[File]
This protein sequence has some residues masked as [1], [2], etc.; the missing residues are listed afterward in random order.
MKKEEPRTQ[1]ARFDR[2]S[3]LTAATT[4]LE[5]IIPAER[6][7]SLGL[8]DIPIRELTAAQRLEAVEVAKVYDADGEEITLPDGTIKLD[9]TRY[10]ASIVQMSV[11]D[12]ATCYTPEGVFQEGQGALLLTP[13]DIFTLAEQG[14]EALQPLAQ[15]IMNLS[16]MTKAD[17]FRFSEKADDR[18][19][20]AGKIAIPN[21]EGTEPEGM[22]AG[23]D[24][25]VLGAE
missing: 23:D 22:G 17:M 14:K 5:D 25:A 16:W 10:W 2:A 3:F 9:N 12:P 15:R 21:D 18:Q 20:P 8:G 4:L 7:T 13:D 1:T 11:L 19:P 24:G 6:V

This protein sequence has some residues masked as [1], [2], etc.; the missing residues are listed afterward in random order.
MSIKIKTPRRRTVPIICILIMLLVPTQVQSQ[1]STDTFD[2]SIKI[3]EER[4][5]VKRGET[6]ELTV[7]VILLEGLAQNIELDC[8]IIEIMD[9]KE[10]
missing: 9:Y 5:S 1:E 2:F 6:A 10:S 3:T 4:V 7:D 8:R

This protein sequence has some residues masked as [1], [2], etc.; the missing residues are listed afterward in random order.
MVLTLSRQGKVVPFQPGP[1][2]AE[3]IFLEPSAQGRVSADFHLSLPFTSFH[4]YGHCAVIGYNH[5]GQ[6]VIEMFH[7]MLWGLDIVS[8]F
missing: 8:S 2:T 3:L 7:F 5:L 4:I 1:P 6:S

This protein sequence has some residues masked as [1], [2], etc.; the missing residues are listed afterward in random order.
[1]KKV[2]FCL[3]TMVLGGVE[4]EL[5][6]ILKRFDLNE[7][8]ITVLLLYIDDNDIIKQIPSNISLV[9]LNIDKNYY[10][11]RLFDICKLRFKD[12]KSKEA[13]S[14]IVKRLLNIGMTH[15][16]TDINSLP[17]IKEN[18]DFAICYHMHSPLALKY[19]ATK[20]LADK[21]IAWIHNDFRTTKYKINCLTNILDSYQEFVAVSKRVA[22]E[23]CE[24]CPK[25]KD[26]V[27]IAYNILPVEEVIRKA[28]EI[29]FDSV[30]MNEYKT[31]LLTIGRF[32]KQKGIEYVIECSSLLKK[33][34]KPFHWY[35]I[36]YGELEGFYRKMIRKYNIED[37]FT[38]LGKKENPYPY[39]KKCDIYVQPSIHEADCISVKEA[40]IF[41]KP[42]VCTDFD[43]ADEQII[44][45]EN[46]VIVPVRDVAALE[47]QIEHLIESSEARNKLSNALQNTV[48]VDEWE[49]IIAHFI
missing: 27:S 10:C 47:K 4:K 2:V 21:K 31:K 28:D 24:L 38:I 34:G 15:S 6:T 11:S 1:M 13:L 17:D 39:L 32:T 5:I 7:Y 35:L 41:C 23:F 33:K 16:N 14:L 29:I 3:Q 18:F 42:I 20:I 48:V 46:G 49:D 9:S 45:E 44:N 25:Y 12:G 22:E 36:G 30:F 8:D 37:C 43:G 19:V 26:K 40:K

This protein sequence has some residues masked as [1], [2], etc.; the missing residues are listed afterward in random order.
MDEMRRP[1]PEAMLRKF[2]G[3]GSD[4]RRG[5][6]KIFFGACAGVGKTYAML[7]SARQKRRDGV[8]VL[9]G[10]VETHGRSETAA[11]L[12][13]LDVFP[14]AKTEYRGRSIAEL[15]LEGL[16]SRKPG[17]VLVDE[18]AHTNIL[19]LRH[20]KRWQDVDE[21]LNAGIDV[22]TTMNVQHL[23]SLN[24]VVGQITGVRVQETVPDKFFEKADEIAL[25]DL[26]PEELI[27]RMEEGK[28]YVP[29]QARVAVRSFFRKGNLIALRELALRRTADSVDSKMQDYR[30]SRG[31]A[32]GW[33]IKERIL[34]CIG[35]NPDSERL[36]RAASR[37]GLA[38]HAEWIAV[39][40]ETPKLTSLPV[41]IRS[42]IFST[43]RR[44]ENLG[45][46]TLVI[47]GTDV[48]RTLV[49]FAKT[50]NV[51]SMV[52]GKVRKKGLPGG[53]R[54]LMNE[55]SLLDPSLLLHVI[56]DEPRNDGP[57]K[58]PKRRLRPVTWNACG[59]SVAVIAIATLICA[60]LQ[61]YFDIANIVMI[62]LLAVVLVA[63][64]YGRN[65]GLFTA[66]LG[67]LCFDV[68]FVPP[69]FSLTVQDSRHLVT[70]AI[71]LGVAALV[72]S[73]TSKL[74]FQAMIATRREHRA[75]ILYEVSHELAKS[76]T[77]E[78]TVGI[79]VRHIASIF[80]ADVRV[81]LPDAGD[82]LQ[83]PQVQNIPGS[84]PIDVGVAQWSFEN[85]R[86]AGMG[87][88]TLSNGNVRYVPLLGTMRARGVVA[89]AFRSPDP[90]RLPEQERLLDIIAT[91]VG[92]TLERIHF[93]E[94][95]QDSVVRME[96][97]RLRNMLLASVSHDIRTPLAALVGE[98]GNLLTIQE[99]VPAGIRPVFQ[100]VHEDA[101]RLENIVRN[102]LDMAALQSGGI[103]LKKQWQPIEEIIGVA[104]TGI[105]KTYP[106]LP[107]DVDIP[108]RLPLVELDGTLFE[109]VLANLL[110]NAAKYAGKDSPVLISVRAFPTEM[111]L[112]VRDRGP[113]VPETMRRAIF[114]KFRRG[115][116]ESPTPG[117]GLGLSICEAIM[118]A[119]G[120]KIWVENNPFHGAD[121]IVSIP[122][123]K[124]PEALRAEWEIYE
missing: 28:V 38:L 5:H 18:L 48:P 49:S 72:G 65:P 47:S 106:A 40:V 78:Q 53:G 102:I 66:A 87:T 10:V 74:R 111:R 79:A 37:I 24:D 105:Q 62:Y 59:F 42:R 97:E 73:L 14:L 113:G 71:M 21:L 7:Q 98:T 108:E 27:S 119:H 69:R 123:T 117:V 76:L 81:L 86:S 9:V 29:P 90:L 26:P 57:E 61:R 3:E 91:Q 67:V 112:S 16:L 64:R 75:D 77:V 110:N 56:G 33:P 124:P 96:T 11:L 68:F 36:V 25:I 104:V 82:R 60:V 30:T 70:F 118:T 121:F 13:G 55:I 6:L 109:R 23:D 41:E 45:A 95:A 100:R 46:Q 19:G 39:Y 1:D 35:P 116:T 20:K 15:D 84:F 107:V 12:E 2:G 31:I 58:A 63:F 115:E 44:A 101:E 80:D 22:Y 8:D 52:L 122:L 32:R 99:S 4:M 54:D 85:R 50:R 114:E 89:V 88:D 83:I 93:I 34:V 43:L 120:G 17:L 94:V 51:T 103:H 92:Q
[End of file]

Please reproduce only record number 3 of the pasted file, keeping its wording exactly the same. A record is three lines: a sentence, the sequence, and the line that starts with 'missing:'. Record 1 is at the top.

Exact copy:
This protein sequence has some residues masked as [1], [2], etc.; the missing residues are listed afterward in random order.
MVLTLSRQGKVVPFQPGP[1][2]AE[3]IFLEPSAQGRVSADFHLSLPFTSFH[4]YGHCAVIGYNH[5]GQ[6]VIEMFH[7]MLWGLDIVS[8]F
missing: 8:S 2:T 3:L 7:F 5:L 4:I 1:P 6:S